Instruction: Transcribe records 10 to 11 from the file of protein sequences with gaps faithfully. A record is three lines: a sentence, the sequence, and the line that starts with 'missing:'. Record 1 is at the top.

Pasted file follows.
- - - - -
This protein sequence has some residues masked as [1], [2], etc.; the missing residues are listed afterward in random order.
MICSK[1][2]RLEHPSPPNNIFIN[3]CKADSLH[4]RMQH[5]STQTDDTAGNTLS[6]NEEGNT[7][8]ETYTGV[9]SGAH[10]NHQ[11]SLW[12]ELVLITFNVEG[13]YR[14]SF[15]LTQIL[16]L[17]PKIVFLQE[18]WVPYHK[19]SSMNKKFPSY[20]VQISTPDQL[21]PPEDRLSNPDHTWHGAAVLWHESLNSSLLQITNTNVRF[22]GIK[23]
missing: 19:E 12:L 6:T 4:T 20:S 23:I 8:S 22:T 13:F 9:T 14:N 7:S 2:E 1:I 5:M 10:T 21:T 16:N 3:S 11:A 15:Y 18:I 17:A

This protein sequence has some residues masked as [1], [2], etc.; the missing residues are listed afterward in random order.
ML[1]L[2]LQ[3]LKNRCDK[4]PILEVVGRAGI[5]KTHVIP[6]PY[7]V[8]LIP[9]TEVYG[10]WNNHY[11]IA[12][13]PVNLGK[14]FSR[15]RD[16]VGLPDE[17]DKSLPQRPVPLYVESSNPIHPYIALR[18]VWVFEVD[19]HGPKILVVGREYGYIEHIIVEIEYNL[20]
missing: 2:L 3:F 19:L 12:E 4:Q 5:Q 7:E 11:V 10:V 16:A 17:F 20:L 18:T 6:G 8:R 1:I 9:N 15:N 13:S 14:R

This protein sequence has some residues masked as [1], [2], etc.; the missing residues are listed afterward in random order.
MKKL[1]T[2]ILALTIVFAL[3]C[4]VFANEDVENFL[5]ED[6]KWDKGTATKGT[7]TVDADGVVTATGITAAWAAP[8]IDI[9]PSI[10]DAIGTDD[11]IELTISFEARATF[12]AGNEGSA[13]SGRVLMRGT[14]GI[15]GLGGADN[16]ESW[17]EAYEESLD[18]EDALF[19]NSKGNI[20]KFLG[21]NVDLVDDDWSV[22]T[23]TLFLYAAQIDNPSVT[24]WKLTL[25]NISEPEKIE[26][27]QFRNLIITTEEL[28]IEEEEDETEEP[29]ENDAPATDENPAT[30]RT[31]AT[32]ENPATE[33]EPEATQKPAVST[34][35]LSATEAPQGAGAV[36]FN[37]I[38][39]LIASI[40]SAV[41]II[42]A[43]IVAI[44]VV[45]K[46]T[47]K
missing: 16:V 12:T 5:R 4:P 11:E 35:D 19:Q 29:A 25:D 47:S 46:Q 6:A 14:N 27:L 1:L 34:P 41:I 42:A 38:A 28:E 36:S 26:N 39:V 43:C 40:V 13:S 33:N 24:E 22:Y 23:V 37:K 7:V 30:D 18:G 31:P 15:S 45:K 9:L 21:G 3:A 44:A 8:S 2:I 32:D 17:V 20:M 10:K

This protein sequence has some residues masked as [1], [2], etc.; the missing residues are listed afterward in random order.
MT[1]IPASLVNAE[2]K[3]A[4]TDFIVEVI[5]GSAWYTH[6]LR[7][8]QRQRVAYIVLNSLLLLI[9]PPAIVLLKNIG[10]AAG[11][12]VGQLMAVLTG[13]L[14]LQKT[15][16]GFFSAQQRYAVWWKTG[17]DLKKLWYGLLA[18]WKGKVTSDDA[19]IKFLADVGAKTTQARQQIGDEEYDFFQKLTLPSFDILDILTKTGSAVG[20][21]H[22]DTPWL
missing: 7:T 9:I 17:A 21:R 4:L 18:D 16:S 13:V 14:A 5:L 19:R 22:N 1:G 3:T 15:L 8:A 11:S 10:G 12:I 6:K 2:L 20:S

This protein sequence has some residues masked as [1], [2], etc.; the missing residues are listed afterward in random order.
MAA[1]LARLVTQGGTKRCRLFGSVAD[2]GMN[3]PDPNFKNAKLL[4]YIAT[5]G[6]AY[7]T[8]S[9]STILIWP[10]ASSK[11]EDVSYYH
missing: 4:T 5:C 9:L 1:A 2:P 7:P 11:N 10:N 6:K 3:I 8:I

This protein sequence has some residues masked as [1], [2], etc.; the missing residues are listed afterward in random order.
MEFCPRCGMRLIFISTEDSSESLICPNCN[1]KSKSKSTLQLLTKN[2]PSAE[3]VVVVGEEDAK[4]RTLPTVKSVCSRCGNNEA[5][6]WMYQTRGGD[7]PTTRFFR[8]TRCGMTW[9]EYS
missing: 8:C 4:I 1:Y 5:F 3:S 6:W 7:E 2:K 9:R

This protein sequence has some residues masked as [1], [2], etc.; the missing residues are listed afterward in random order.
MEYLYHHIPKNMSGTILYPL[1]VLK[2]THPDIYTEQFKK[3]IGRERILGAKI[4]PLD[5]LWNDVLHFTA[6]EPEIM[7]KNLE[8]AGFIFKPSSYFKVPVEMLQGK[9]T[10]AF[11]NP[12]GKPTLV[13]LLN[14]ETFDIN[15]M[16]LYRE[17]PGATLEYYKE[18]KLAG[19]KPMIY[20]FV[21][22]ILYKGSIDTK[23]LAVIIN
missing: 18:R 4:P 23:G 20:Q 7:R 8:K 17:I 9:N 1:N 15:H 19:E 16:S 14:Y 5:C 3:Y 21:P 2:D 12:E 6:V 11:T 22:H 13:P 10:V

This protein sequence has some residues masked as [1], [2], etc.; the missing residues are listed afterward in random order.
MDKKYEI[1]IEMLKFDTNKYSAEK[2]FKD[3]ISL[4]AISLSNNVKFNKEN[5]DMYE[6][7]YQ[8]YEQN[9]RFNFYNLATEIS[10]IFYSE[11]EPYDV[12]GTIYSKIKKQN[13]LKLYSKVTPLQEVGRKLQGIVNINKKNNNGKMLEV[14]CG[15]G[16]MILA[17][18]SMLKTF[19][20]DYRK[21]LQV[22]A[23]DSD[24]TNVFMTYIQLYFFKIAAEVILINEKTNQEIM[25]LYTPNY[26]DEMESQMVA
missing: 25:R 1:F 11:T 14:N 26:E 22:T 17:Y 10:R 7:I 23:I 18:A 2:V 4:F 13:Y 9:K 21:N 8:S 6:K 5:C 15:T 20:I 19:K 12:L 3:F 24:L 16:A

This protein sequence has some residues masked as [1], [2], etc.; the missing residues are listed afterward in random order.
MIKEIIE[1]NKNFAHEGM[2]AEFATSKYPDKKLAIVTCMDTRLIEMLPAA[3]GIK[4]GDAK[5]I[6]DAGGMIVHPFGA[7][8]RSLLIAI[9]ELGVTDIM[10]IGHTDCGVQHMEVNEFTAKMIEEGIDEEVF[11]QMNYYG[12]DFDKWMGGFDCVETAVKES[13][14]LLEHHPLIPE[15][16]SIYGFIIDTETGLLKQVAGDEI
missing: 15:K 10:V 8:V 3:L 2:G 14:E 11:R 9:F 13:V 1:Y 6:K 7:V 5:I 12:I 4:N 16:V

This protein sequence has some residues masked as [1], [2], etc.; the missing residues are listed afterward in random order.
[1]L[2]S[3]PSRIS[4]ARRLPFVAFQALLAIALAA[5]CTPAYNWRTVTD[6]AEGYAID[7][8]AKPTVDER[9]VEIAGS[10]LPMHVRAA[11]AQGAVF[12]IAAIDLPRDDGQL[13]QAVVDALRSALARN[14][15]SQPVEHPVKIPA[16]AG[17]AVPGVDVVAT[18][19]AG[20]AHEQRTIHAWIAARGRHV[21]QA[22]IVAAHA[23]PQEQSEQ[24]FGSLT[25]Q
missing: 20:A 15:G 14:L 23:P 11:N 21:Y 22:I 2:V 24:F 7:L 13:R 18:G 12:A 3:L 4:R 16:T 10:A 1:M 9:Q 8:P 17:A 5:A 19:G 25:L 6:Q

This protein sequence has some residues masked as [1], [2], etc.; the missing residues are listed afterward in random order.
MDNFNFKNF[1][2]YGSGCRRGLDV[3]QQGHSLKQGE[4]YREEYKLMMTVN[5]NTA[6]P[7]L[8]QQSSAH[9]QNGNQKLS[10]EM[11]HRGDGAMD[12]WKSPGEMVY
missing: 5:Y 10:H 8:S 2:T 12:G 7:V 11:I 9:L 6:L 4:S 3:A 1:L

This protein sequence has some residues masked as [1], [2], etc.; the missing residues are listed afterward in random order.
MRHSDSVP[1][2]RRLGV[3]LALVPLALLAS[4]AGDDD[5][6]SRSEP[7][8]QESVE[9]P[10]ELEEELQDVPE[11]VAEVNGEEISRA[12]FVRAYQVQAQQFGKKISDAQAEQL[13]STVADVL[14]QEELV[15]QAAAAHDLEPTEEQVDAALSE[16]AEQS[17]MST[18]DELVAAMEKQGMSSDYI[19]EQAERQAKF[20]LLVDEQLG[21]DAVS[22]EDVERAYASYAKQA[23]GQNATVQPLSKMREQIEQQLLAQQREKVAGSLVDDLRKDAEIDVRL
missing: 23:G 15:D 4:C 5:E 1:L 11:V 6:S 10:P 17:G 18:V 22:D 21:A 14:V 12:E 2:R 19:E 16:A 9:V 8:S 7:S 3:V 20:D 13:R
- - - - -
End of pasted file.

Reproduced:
This protein sequence has some residues masked as [1], [2], etc.; the missing residues are listed afterward in random order.
[1]L[2]S[3]PSRIS[4]ARRLPFVAFQALLAIALAA[5]CTPAYNWRTVTD[6]AEGYAID[7][8]AKPTVDER[9]VEIAGS[10]LPMHVRAA[11]AQGAVF[12]IAAIDLPRDDGQL[13]QAVVDALRSALARN[14][15]SQPVEHPVKIPA[16]AG[17]AVPGVDVVAT[18][19]AG[20]AHEQRTIHAWIAARGRHV[21]QA[22]IVAAHA[23]PQEQSEQ[24]FGSLT[25]Q
missing: 20:A 15:G 14:L 23:P 11:N 21:Y 22:I 2:V 24:F 7:L 13:R 18:G 12:A 3:L 4:R 16:T 10:A 1:M 9:Q 8:P 17:A 5:A 19:G 25:L 6:Q

This protein sequence has some residues masked as [1], [2], etc.; the missing residues are listed afterward in random order.
MDNFNFKNF[1][2]YGSGCRRGLDV[3]QQGHSLKQGE[4]YREEYKLMMTVN[5]NTA[6]P[7]L[8]QQSSAH[9]QNGNQKLS[10]EM[11]HRGDGAMD[12]WKSPGEMVY
missing: 5:Y 10:H 8:S 2:T 12:G 7:V 11:I 9:L 6:L 4:S 3:A 1:L